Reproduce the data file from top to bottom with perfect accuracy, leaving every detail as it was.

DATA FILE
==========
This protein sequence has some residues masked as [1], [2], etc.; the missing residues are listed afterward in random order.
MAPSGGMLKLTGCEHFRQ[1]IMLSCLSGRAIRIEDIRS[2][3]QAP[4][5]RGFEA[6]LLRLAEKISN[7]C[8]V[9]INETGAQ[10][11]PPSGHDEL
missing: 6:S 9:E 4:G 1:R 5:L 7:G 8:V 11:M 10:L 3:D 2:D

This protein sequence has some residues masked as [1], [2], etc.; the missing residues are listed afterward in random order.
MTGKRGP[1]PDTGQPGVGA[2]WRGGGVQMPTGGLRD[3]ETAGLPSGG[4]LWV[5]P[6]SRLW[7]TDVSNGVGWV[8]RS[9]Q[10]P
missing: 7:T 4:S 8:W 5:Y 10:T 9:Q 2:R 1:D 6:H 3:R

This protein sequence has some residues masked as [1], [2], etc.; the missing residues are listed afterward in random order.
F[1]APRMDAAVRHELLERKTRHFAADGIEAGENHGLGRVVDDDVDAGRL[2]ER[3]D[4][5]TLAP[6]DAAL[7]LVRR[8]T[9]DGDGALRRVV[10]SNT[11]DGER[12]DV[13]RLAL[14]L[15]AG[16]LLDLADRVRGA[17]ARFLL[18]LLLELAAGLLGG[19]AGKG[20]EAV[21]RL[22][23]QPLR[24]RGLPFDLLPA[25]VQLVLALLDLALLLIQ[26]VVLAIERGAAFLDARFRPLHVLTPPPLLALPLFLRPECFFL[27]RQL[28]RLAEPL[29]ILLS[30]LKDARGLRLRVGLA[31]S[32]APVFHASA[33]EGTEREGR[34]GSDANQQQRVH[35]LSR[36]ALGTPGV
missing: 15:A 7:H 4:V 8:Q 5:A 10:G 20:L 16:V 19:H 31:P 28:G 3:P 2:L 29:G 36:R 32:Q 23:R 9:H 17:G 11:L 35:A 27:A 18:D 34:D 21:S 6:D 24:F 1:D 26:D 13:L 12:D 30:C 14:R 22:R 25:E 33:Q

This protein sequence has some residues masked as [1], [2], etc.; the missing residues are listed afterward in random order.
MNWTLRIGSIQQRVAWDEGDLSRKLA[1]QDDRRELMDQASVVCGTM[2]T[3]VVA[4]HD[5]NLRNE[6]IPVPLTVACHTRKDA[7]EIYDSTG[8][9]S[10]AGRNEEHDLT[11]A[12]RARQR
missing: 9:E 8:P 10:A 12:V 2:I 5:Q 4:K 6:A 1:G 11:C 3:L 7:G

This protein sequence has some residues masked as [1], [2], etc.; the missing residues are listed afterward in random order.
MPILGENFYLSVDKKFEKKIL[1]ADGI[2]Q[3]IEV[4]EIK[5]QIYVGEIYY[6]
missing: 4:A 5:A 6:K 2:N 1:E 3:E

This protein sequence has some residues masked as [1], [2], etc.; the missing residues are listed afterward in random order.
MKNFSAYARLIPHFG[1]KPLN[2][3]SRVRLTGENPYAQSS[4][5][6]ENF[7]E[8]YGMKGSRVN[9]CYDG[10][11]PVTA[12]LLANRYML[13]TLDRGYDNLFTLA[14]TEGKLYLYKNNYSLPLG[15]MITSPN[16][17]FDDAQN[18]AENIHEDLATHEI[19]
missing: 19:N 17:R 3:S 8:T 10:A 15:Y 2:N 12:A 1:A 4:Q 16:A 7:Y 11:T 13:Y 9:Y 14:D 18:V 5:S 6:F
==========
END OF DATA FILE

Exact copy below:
This protein sequence has some residues masked as [1], [2], etc.; the missing residues are listed afterward in random order.
MAPSGGMLKLTGCEHFRQ[1]IMLSCLSGRAIRIEDIRS[2][3]QAP[4][5]RGFEA[6]LLRLAEKISN[7]C[8]V[9]INETGAQ[10][11]PPSGHDEL
missing: 6:S 9:E 4:G 1:R 5:L 7:G 8:V 11:M 10:L 3:D 2:D

This protein sequence has some residues masked as [1], [2], etc.; the missing residues are listed afterward in random order.
MTGKRGP[1]PDTGQPGVGA[2]WRGGGVQMPTGGLRD[3]ETAGLPSGG[4]LWV[5]P[6]SRLW[7]TDVSNGVGWV[8]RS[9]Q[10]P
missing: 7:T 4:S 8:W 5:Y 10:T 9:Q 2:R 1:D 6:H 3:R

This protein sequence has some residues masked as [1], [2], etc.; the missing residues are listed afterward in random order.
F[1]APRMDAAVRHELLERKTRHFAADGIEAGENHGLGRVVDDDVDAGRL[2]ER[3]D[4][5]TLAP[6]DAAL[7]LVRR[8]T[9]DGDGALRRVV[10]SNT[11]DGER[12]DV[13]RLAL[14]L[15]AG[16]LLDLADRVRGA[17]ARFLL[18]LLLELAAGLLGG[19]AGKG[20]EAV[21]RL[22][23]QPLR[24]RGLPFDLLPA[25]VQLVLALLDLALLLIQ[26]VVLAIERGAAFLDARFRPLHVLTPPPLLALPLFLRPECFFL[27]RQL[28]RLAEPL[29]ILLS[30]LKDARGLRLRVGLA[31]S[32]APVFHASA[33]EGTEREGR[34]GSDANQQQRVH[35]LSR[36]ALGTPGV
missing: 15:A 7:H 4:V 8:Q 5:A 10:G 20:L 16:V 19:H 31:P 28:G 3:P 2:L 29:G 36:R 32:Q 23:R 9:H 17:G 11:L 35:A 27:A 18:D 34:D 21:S 6:D 24:F 1:D 26:D 13:L 12:D 30:C 14:R 22:R 25:E 33:Q

This protein sequence has some residues masked as [1], [2], etc.; the missing residues are listed afterward in random order.
MNWTLRIGSIQQRVAWDEGDLSRKLA[1]QDDRRELMDQASVVCGTM[2]T[3]VVA[4]HD[5]NLRNE[6]IPVPLTVACHTRKDA[7]EIYDSTG[8][9]S[10]AGRNEEHDLT[11]A[12]RARQR
missing: 9:E 8:P 10:A 12:V 2:I 5:Q 4:K 6:A 1:G 11:C 3:L 7:G

This protein sequence has some residues masked as [1], [2], etc.; the missing residues are listed afterward in random order.
MPILGENFYLSVDKKFEKKIL[1]ADGI[2]Q[3]IEV[4]EIK[5]QIYVGEIYY[6]
missing: 4:A 5:A 6:K 2:N 1:E 3:E

This protein sequence has some residues masked as [1], [2], etc.; the missing residues are listed afterward in random order.
MKNFSAYARLIPHFG[1]KPLN[2][3]SRVRLTGENPYAQSS[4][5][6]ENF[7]E[8]YGMKGSRVN[9]CYDG[10][11]PVTA[12]LLANRYML[13]TLDRGYDNLFTLA[14]TEGKLYLYKNNYSLPLG[15]MITSPN[16][17]FDDAQN[18]AENIHEDLATHEI[19]
missing: 19:N 17:R 3:S 8:T 10:A 15:Y 2:N 12:A 1:A 4:Q 16:A 7:Y 11:T 13:Y 9:Y 14:D 18:V 5:S 6:F